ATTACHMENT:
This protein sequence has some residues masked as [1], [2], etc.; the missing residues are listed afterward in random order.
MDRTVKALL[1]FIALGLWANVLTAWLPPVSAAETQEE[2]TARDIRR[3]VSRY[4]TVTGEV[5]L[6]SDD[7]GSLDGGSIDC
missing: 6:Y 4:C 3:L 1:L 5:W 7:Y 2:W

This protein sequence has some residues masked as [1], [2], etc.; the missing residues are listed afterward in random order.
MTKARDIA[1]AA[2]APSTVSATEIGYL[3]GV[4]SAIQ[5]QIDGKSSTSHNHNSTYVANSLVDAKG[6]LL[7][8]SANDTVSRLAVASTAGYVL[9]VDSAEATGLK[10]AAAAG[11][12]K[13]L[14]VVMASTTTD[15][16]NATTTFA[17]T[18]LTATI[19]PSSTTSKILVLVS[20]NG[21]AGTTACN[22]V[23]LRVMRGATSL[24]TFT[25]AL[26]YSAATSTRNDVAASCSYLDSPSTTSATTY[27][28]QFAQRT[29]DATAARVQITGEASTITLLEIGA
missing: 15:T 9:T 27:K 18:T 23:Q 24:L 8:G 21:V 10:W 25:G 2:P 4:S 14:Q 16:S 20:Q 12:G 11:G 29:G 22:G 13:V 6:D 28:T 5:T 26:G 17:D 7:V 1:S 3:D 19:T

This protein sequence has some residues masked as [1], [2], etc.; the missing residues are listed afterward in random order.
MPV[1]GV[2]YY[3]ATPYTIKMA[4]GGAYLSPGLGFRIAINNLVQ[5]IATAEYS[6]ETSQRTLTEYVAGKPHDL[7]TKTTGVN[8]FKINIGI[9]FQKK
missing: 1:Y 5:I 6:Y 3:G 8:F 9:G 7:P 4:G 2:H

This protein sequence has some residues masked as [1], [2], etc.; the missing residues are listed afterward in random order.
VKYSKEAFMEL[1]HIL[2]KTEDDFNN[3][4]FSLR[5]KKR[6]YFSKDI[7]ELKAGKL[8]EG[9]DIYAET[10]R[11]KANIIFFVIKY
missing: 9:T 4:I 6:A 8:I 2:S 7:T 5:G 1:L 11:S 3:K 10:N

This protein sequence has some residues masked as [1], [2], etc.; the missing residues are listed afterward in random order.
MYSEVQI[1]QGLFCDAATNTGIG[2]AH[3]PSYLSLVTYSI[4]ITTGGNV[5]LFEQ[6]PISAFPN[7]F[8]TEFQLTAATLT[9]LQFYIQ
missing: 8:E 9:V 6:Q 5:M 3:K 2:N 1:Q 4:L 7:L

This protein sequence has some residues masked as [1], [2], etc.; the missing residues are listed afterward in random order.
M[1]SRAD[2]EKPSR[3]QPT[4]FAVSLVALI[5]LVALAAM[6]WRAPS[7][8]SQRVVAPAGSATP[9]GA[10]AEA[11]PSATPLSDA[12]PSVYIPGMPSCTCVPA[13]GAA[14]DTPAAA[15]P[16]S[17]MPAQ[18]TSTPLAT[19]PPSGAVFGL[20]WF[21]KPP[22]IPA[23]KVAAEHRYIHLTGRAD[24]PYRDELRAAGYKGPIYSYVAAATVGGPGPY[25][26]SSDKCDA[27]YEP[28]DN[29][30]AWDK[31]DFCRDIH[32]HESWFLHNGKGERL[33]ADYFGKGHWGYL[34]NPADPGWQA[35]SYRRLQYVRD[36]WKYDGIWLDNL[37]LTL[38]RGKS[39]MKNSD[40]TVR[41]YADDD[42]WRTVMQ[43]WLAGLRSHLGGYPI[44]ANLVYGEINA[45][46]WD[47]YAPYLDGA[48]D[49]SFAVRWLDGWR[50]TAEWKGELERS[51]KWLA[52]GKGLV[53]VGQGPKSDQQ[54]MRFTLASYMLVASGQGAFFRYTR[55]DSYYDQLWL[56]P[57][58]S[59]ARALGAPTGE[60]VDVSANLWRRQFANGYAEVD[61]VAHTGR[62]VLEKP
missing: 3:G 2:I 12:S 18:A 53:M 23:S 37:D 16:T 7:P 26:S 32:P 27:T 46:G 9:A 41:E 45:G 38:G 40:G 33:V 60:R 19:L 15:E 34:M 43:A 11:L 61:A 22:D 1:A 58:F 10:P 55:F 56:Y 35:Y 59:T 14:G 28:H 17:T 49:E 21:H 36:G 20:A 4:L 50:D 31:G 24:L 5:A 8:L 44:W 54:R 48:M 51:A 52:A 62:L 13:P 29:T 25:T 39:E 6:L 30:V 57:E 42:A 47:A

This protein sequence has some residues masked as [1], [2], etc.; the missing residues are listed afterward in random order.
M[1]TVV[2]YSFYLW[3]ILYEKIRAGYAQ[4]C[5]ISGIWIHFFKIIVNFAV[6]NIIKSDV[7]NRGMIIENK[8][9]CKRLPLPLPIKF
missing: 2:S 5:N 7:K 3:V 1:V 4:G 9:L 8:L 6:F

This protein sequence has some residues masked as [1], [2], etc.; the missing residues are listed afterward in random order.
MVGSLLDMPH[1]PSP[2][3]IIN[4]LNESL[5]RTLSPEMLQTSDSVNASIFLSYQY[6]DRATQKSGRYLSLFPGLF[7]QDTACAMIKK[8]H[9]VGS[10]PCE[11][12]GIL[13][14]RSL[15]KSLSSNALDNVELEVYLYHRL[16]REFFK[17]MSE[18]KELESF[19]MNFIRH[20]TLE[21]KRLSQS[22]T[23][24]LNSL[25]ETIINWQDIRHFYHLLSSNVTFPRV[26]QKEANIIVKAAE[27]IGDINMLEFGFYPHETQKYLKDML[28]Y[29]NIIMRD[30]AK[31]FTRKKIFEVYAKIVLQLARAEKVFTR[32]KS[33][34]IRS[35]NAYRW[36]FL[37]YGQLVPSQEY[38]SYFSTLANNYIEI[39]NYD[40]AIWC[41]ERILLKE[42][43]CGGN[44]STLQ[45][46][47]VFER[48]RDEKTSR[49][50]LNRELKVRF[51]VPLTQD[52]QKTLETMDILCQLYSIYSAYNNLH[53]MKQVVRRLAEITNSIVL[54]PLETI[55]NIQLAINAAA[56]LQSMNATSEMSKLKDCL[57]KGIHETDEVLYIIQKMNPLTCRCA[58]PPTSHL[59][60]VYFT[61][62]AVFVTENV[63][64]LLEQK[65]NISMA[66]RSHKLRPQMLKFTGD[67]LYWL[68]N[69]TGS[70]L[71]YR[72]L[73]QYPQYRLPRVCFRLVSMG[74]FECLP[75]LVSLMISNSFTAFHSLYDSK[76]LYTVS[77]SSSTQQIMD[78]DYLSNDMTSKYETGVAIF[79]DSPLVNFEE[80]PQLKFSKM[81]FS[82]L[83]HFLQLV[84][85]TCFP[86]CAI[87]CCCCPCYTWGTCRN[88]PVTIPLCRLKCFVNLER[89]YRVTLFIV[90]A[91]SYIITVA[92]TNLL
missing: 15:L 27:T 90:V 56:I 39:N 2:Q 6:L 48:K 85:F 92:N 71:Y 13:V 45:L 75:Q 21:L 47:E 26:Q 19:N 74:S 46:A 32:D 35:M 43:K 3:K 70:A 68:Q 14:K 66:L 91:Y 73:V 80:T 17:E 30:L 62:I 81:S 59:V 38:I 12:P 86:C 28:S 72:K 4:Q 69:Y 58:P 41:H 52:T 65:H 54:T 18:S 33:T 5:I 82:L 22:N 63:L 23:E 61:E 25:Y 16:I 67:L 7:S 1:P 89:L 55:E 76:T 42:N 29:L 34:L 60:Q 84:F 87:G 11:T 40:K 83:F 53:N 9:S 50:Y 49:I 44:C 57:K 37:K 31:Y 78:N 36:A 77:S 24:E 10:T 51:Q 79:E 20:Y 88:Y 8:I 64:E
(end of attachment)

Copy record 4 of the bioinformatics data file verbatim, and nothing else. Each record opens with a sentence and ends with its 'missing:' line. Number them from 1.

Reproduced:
This protein sequence has some residues masked as [1], [2], etc.; the missing residues are listed afterward in random order.
VKYSKEAFMEL[1]HIL[2]KTEDDFNN[3][4]FSLR[5]KKR[6]YFSKDI[7]ELKAGKL[8]EG[9]DIYAET[10]R[11]KANIIFFVIKY
missing: 9:T 4:I 6:A 8:I 2:S 7:T 5:G 1:L 11:S 3:K 10:N